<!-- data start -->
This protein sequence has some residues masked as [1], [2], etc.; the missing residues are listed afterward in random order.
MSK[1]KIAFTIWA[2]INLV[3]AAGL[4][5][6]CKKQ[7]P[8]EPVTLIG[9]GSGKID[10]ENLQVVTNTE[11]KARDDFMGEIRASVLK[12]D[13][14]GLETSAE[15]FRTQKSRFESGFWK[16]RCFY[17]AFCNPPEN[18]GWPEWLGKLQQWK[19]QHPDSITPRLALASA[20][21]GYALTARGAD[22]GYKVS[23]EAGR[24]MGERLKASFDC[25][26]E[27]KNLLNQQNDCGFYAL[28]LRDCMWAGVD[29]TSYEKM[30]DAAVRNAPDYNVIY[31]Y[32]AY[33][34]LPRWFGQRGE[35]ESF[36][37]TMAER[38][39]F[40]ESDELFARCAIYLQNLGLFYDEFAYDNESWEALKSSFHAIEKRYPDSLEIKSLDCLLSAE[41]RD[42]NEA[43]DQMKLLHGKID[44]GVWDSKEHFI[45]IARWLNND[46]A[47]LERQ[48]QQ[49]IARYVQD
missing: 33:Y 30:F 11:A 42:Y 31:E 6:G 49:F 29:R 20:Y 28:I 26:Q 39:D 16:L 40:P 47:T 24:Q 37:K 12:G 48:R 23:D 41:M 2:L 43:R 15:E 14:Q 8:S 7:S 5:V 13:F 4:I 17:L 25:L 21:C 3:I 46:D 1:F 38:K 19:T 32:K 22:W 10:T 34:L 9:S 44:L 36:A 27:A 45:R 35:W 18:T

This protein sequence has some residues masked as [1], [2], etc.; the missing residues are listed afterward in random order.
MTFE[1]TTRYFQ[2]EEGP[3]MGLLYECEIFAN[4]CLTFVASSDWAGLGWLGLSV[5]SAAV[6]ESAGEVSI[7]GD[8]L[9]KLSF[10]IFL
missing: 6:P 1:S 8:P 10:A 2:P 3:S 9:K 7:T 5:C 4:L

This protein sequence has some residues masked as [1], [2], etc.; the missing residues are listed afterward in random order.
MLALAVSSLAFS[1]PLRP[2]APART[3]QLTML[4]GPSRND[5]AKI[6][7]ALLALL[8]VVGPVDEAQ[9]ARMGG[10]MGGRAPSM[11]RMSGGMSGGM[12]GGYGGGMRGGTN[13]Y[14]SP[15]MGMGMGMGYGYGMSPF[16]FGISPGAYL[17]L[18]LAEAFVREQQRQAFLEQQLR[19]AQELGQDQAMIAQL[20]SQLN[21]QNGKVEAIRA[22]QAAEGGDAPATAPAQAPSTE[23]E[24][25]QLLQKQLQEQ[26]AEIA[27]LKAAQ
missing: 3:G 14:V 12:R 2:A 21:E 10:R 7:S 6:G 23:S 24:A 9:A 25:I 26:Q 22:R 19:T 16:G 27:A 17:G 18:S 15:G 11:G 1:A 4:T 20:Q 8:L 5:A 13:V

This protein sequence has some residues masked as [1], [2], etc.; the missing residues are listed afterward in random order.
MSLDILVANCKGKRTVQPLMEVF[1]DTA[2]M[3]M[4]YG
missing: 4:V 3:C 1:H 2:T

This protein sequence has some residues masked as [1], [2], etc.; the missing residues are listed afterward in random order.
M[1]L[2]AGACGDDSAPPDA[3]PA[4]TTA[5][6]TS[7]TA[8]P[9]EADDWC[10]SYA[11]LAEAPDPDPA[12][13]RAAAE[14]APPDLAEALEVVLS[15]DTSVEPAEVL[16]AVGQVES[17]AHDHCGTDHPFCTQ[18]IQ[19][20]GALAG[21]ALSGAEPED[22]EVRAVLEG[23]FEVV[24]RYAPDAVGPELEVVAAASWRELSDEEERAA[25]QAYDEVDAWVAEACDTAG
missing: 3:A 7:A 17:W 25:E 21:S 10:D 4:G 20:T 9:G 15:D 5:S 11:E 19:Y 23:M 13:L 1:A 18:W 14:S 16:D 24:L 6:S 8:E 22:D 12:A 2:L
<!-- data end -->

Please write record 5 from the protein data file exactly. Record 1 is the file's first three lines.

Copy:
This protein sequence has some residues masked as [1], [2], etc.; the missing residues are listed afterward in random order.
M[1]L[2]AGACGDDSAPPDA[3]PA[4]TTA[5][6]TS[7]TA[8]P[9]EADDWC[10]SYA[11]LAEAPDPDPA[12][13]RAAAE[14]APPDLAEALEVVLS[15]DTSVEPAEVL[16]AVGQVES[17]AHDHCGTDHPFCTQ[18]IQ[19][20]GALAG[21]ALSGAEPED[22]EVRAVLEG[23]FEVV[24]RYAPDAVGPELEVVAAASWRELSDEEERAA[25]QAYDEVDAWVAEACDTAG
missing: 3:A 7:A 17:W 25:E 21:S 10:D 4:G 20:T 9:G 15:D 5:S 11:E 19:Y 23:M 13:L 1:A 18:W 14:S 16:D 24:L 6:S 8:E 22:D 12:A 2:L